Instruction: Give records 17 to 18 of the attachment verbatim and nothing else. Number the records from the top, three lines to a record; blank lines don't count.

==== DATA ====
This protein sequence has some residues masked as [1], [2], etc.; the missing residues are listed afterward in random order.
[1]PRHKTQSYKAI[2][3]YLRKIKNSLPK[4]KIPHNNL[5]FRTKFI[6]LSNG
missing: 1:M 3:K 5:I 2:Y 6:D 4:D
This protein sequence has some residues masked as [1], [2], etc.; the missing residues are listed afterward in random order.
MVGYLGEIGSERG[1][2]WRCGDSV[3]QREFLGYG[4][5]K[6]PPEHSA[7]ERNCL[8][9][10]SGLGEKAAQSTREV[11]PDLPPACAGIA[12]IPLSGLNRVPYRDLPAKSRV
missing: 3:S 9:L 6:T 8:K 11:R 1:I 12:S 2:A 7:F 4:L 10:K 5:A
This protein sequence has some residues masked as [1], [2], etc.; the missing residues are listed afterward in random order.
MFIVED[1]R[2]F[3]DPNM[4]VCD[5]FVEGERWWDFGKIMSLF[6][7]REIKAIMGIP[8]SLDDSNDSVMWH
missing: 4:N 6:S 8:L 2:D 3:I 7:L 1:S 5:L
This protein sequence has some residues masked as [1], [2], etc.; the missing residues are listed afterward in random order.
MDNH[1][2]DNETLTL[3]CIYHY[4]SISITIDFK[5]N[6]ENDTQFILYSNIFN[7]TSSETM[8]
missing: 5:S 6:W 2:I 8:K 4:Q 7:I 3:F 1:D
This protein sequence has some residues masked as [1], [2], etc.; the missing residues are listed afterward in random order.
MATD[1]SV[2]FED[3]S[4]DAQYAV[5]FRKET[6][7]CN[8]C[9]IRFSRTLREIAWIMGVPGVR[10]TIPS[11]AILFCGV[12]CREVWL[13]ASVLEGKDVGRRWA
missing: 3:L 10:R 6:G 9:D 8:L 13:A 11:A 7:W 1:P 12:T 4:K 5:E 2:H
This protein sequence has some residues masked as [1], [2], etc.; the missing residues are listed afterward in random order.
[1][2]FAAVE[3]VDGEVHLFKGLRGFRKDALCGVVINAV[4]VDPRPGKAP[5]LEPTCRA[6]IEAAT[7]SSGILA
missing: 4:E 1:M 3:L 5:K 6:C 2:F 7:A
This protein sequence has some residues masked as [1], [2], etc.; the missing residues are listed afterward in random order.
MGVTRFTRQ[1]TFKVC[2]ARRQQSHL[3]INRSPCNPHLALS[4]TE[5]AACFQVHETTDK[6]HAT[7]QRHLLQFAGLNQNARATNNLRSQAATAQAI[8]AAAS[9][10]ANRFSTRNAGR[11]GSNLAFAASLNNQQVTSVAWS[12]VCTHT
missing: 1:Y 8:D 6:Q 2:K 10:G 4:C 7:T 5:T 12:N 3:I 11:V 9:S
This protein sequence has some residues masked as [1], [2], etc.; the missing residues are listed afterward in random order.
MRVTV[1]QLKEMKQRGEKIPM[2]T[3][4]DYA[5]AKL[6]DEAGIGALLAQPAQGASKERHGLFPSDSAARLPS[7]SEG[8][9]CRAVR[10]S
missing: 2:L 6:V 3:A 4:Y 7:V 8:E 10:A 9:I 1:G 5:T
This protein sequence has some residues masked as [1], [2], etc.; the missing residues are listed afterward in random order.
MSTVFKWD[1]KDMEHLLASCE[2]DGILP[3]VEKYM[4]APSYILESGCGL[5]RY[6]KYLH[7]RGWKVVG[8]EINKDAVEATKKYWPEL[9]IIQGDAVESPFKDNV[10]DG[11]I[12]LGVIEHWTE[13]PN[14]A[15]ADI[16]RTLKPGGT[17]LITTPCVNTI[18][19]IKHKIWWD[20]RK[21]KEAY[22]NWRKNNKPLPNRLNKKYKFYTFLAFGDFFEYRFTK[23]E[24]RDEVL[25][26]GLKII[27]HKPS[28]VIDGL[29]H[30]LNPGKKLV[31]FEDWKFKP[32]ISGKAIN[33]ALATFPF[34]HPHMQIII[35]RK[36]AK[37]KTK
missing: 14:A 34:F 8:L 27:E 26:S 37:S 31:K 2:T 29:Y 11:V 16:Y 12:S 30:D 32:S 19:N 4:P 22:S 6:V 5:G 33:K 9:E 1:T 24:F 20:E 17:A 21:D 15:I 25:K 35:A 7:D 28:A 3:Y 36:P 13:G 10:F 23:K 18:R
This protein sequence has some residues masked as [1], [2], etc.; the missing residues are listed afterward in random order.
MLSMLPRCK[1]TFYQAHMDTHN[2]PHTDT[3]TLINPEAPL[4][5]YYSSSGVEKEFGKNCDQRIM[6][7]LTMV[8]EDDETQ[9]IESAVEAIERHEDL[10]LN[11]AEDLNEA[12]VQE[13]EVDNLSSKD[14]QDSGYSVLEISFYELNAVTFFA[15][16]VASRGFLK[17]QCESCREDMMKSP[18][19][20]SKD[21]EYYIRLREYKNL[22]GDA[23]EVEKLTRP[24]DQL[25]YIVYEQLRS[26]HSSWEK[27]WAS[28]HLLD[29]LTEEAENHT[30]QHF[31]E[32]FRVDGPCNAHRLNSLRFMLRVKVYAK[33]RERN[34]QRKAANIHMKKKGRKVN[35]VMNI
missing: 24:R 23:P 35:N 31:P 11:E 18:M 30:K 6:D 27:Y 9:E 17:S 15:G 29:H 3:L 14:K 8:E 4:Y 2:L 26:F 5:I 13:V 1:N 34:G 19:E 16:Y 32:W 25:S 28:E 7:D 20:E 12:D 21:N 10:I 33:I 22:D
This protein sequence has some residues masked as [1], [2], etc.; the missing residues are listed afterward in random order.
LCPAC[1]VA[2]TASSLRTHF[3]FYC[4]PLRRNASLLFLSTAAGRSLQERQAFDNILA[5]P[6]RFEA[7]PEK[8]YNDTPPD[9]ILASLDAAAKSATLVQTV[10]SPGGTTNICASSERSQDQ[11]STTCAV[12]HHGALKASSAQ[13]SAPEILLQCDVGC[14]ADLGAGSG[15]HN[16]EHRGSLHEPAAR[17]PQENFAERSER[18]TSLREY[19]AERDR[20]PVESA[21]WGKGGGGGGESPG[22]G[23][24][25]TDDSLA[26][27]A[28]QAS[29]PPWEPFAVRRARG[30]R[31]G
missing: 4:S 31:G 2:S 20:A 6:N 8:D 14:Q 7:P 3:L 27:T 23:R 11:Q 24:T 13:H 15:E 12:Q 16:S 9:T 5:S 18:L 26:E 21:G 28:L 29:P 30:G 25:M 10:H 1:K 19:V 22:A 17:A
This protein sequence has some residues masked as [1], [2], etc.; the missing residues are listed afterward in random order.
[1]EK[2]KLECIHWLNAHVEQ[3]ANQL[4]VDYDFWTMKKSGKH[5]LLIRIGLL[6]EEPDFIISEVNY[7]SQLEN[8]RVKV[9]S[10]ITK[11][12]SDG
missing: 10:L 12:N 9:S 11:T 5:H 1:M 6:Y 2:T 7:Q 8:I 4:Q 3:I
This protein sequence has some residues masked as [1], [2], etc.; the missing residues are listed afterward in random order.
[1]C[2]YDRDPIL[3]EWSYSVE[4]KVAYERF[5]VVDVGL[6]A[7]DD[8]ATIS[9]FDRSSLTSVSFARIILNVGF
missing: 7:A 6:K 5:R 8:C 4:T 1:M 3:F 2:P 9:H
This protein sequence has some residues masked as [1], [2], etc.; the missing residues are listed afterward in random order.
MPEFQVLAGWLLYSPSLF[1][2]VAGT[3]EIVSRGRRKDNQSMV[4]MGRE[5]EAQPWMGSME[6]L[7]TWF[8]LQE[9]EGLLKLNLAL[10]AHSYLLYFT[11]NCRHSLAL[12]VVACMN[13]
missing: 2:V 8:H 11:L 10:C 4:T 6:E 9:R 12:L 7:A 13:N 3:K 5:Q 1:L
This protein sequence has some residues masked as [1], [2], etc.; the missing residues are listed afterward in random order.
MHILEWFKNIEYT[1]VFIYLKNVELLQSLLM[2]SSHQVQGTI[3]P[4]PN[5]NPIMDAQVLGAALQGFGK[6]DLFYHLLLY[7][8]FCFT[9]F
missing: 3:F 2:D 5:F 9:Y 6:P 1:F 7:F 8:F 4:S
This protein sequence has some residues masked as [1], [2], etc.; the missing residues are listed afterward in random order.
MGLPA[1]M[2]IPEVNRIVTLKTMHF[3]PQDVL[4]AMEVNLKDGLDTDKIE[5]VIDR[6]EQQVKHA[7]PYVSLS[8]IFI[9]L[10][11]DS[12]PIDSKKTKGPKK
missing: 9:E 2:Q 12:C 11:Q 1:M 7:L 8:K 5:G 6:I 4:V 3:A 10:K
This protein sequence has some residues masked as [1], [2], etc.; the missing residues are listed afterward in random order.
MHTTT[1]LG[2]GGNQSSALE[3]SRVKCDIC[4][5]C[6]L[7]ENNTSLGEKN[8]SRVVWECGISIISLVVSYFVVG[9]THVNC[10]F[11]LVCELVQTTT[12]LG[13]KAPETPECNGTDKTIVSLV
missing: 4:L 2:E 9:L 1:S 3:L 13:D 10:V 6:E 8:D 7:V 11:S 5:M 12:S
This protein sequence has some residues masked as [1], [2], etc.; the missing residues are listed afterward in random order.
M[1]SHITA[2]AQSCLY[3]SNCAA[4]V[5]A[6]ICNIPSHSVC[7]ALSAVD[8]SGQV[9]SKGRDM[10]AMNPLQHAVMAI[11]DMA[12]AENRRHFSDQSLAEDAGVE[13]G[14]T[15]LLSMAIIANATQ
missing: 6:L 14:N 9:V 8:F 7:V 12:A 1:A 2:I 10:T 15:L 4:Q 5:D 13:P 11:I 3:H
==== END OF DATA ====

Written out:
This protein sequence has some residues masked as [1], [2], etc.; the missing residues are listed afterward in random order.
MHTTT[1]LG[2]GGNQSSALE[3]SRVKCDIC[4][5]C[6]L[7]ENNTSLGEKN[8]SRVVWECGISIISLVVSYFVVG[9]THVNC[10]F[11]LVCELVQTTT[12]LG[13]KAPETPECNGTDKTIVSLV
missing: 4:L 2:E 9:L 1:S 3:L 13:D 10:V 6:E 8:D 7:V 11:S 5:M 12:S
This protein sequence has some residues masked as [1], [2], etc.; the missing residues are listed afterward in random order.
M[1]SHITA[2]AQSCLY[3]SNCAA[4]V[5]A[6]ICNIPSHSVC[7]ALSAVD[8]SGQV[9]SKGRDM[10]AMNPLQHAVMAI[11]DMA[12]AENRRHFSDQSLAEDAGVE[13]G[14]T[15]LLSMAIIANATQ
missing: 6:L 14:N 9:V 8:F 7:V 12:A 1:A 2:I 10:T 15:L 4:Q 5:D 13:P 11:I 3:H